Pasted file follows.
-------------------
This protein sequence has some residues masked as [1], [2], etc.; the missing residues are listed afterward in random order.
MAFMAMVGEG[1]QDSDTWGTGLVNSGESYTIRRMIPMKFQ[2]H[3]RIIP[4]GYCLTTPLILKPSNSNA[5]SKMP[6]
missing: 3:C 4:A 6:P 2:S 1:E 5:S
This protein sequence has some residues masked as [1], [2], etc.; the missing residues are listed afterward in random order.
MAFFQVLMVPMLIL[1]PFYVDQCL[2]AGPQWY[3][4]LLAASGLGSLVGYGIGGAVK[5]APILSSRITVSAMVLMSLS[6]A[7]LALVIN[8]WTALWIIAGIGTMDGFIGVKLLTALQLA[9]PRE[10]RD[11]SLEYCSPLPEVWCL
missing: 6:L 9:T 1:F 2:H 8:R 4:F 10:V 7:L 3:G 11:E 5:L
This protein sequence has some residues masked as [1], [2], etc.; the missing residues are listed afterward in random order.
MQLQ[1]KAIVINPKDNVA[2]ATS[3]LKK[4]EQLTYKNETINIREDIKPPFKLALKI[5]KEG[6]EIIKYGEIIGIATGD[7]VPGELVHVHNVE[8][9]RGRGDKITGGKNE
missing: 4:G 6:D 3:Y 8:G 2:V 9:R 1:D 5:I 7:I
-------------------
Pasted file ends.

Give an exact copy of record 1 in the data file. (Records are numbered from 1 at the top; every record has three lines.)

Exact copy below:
This protein sequence has some residues masked as [1], [2], etc.; the missing residues are listed afterward in random order.
MAFMAMVGEG[1]QDSDTWGTGLVNSGESYTIRRMIPMKFQ[2]H[3]RIIP[4]GYCLTTPLILKPSNSNA[5]SKMP[6]
missing: 3:C 4:A 6:P 2:S 1:E 5:S